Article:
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Epidermal growth factor signaling induces behavioral quiescence in Caenorhabditis elegans

Abstract

The epidermal growth factor receptor (EGFR)/ErbB receptor tyrosine kinases regulate several aspects of development, including the development of the mammalian nervous system. ErbB signaling also has physiological effects on neuronal function, with influences on synaptic plasticity and daily cycles of activity. However, little is known about the effectors of EGFR activation in neurons. Here we show that EGF signaling has a nondevelopmental effect on behavior in Caenorhabditis elegans. Ectopic expression of the EGF-like ligand LIN-3 at any stage induces a reversible cessation of feeding and locomotion. These effects are mediated by neuronal EGFR (also called LET-23) and phospholipase C–γ (PLC-γ), diacylglycerol-binding proteins, and regulators of synaptic vesicle release. Activation of EGFR within a single neuron, ALA, is sufficient to induce a quiescent state. This pathway modulates the cessation of pharyngeal pumping and locomotion that normally occurs during the lethargus period that precedes larval molting. Our results reveal an evolutionarily conserved role for EGF signaling in the regulation of behavioral quiescence.

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Figure 1: The hs:LIN-3 movement defect is mediated by LET-23, PLC-γ and EGL-4.
Figure 2: LET-23 and PLC-γ act in neurons to mediate the hs:LIN-3 movement defect.
Figure 3: LET-23 activity in the ALA neuron mediates the behavioral effects of LIN-3.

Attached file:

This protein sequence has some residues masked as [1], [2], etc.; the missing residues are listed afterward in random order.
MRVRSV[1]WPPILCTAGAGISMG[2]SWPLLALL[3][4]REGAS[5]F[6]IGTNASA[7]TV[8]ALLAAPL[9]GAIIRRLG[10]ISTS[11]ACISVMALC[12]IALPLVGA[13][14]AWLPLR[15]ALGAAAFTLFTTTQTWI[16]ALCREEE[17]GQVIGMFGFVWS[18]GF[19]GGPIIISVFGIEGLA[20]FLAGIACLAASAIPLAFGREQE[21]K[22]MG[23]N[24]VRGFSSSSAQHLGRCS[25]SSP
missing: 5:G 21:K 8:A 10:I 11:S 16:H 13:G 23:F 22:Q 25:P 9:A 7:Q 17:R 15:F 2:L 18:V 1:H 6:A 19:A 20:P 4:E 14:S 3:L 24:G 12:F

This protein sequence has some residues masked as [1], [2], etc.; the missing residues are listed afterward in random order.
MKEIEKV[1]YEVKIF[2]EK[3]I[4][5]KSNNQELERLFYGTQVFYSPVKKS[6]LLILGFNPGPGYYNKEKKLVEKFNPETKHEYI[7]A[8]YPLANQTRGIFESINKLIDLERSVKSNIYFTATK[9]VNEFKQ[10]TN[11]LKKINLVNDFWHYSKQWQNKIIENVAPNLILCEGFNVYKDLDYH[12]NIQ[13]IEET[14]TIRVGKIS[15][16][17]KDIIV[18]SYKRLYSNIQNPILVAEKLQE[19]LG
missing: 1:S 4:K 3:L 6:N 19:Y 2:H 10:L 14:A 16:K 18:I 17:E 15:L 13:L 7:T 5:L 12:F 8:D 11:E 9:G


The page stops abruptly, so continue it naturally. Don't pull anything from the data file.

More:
Figure 4: let-23 and plc-3 mutants show increased activity during lethargus.

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Acknowledgements

We thank the Caenorhabditis Genetics Center for providing strains, S. Kim (Stanford University School of Medicine) for anti-LET-23 antibody, J. DeModena for antibody staining, S. Xu (Univ. Michigan) for the plc-3(sy698) allele, S. Mitani (Tokyo Women's Medical University School of Medicine) for the plc-3(tm1340) allele, N. Moghal, M. Kato, and S. Xu for critical reading of the manuscript, and C.J. Cronin for help with the automated tracking system and locomotion data analysis. This work was supported by a California Breast Cancer Research Program fellowship to C.V.B., by a US National Institute on Drug Abuse grant (DA018341) to P.W.S., and by the Howard Hughes Medical Institute, with which C.V.B. is an Associate and P.W.S. is an Investigator.

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C.V.B. designed and conducted the experiments and wrote the manuscript; P.W.S. supervised the project.

Corresponding author

Correspondence to Paul W Sternberg.

Supplementary information

Supplementary Text and Figures

Supplementary Figures 1–4, Tables 1–4, and Methods (PDF 2524 kb)

Supplementary Video 1

Wild-type pharyngeal pumping (MOV 651 kb)

Supplementary Video 2

hs:LIN-3 inhibits pharyngeal pumping (MOV 823 kb)

Supplementary Video 3

Wild-type locomotion (MOV 2327 kb)

Supplementary Video 4

hs:LIN-3 severely impairs locomotion (MOV 2357 kb)

Supplementary Video 5

LIN-3 animals move normally when prodded (MOV 2135 kb)

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Van Buskirk, C., Sternberg, P. Epidermal growth factor signaling induces behavioral quiescence in Caenorhabditis elegans. Nat Neurosci 10, 1300–1307 (2007). https://doi.org/10.1038/nn1981

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